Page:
Google Gets Sucked into the Parasite Economy

The Washington Post reports that Google “does not intend to repeat the mistake that its rival Microsoft made a decade ago.”

Microsoft was so disdainful of the federal government back then that it had almost no presence in Washington. Largely because of that neglect, the company was blindsided by a government antitrust lawsuit that cost it dearly.

Mindful of that history, Google is rapidly building a substantial presence in Washington and using that firepower against Microsoft, among others.

This story just keeps repeating itself. People build companies, and then activists, competitors, and politicians notice that they have deep pockets. It happened to Microsoft, then to Wal-Mart.  When the parasite economy first started lapping at Google last year, I wrote this:

Founders Larry Page and Sergey Brin and many other wealthy officers of the company got rich the only way you can in a free market: by producing something other people want. A lot of brilliant people worked long hours producing computer software that hundreds of millions of people chose to use, in the midst of a highly competitive market that offered lots of other options.

But in our modern politicized economy – which National Journal columnist Jonathan Rauch called the “parasite economy” – no good deed goes unpunished for long. Some people want to declare Google a public utility that must be regulated in the public interest, perhaps by a federal Office of Search Engines. The Bush administration wants Google to turn over a million random Web addresses and records of all Google searches from a one-week period. Congress is investigating how the company deals with the Chinese government’s demands for censorship of search results by Chinese users.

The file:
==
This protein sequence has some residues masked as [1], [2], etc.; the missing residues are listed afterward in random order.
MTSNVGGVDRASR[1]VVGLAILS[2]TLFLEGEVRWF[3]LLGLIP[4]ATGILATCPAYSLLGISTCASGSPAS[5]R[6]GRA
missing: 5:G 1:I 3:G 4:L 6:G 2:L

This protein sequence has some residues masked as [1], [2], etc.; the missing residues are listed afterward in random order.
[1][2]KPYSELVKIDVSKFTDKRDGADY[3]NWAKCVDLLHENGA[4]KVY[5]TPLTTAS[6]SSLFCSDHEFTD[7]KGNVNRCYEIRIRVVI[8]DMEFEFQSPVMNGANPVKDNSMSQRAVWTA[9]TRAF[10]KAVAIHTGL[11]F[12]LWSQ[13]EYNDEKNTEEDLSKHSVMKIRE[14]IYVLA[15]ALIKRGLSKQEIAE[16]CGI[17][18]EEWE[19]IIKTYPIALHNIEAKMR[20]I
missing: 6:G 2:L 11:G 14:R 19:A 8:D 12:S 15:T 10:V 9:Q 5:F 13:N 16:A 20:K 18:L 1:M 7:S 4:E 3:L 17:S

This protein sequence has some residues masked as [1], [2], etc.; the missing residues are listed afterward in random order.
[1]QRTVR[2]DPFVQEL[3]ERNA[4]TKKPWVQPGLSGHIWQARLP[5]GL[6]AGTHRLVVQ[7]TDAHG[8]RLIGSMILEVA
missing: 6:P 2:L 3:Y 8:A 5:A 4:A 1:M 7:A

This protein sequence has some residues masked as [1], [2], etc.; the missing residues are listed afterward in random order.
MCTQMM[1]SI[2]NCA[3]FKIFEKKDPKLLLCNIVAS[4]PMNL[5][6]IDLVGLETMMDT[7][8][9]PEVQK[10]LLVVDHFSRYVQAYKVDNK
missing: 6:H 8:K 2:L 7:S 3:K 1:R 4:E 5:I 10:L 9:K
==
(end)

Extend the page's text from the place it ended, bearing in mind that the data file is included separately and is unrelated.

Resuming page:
So, like Microsoft and other companies before it, Google has decided it will have to start playing the Washington game. It has opened a Washington office and hired well-connected lobbyists. One of the country’s top executive search firms is looking for a political director for the company.

What should concern us here is how the government lured Google into the political sector of the economy. For most of a decade the company went about its business, developing software, creating a search engine better than any of us could have dreamed, and innocently making money. Then, as its size and wealth drew the attention of competitors, anti-business activists, and politicians, it was forced to start spending some of its money and brainpower fending off political attacks. It’s the same process Microsoft went through a few years earlier, when it faced the same sorts of attacks. Now Microsoft is part of the Washington establishment, with more than $9 million in lobbying expenditures last year.